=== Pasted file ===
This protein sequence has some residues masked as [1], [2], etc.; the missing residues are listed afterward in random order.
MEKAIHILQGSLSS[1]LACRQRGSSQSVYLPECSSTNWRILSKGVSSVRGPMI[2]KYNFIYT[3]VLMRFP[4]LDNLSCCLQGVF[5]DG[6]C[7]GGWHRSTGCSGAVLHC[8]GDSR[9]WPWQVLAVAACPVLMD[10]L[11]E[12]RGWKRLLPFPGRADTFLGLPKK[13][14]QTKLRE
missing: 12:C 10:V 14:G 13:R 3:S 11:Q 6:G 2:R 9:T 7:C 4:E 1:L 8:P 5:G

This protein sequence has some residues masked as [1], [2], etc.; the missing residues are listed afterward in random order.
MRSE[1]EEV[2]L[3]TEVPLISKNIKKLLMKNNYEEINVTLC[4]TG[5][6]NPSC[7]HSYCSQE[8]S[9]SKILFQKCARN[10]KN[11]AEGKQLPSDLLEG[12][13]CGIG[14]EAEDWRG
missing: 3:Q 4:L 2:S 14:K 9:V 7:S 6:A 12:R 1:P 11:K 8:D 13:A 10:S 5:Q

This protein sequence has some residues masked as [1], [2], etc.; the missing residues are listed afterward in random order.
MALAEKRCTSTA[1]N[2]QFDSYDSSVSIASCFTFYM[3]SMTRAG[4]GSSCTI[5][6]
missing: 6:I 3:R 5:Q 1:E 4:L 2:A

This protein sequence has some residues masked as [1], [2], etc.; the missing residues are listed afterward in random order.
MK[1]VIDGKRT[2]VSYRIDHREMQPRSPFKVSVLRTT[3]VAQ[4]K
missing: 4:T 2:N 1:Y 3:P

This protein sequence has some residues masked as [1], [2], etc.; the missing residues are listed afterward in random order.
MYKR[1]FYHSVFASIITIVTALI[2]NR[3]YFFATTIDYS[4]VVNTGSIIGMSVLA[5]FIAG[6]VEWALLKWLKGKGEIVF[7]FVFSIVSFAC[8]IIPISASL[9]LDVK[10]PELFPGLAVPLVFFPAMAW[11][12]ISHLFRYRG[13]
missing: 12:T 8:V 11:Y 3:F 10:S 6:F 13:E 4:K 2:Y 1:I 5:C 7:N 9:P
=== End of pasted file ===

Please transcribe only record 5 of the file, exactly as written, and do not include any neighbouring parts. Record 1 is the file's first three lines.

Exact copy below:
This protein sequence has some residues masked as [1], [2], etc.; the missing residues are listed afterward in random order.
MYKR[1]FYHSVFASIITIVTALI[2]NR[3]YFFATTIDYS[4]VVNTGSIIGMSVLA[5]FIAG[6]VEWALLKWLKGKGEIVF[7]FVFSIVSFAC[8]IIPISASL[9]LDVK[10]PELFPGLAVPLVFFPAMAW[11][12]ISHLFRYRG[13]
missing: 12:T 8:V 11:Y 3:F 10:S 6:F 13:E 4:K 2:Y 1:I 5:C 7:N 9:P